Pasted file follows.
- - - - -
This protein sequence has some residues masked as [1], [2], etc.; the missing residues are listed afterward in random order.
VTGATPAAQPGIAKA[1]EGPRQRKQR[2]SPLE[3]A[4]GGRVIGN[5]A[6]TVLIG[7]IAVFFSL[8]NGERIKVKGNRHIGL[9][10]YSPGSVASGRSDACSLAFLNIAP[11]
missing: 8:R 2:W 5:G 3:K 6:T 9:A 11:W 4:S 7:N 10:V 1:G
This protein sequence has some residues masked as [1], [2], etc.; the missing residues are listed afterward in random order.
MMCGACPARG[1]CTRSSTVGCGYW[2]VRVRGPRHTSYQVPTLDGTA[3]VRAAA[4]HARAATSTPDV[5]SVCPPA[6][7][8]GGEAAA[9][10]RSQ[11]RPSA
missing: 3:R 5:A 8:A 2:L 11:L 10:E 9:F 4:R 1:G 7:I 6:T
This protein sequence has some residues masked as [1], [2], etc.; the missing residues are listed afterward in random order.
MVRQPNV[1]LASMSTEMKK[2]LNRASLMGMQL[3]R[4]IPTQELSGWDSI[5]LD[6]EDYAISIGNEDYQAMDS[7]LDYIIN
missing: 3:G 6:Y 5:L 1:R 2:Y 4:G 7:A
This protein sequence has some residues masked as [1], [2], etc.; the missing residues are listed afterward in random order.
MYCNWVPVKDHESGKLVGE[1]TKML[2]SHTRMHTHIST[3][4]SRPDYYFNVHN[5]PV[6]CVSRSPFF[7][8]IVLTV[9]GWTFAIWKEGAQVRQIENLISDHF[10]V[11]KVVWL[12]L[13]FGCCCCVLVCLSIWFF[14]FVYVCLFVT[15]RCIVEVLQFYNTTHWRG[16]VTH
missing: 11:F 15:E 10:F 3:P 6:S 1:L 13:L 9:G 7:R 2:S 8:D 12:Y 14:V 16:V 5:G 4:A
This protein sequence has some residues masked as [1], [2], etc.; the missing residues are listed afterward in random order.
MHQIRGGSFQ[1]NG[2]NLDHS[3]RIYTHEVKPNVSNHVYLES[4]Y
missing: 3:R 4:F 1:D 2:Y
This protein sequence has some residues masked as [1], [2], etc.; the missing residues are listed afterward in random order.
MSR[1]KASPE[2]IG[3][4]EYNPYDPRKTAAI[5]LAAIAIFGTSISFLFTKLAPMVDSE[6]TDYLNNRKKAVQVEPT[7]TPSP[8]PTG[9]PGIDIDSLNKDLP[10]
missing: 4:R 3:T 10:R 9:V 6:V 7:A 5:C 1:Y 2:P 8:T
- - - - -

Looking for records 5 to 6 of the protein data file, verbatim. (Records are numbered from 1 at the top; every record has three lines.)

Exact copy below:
This protein sequence has some residues masked as [1], [2], etc.; the missing residues are listed afterward in random order.
MHQIRGGSFQ[1]NG[2]NLDHS[3]RIYTHEVKPNVSNHVYLES[4]Y
missing: 3:R 4:F 1:D 2:Y
This protein sequence has some residues masked as [1], [2], etc.; the missing residues are listed afterward in random order.
MSR[1]KASPE[2]IG[3][4]EYNPYDPRKTAAI[5]LAAIAIFGTSISFLFTKLAPMVDSE[6]TDYLNNRKKAVQVEPT[7]TPSP[8]PTG[9]PGIDIDSLNKDLP[10]
missing: 4:R 3:T 10:R 9:V 6:V 7:A 5:C 1:Y 2:P 8:T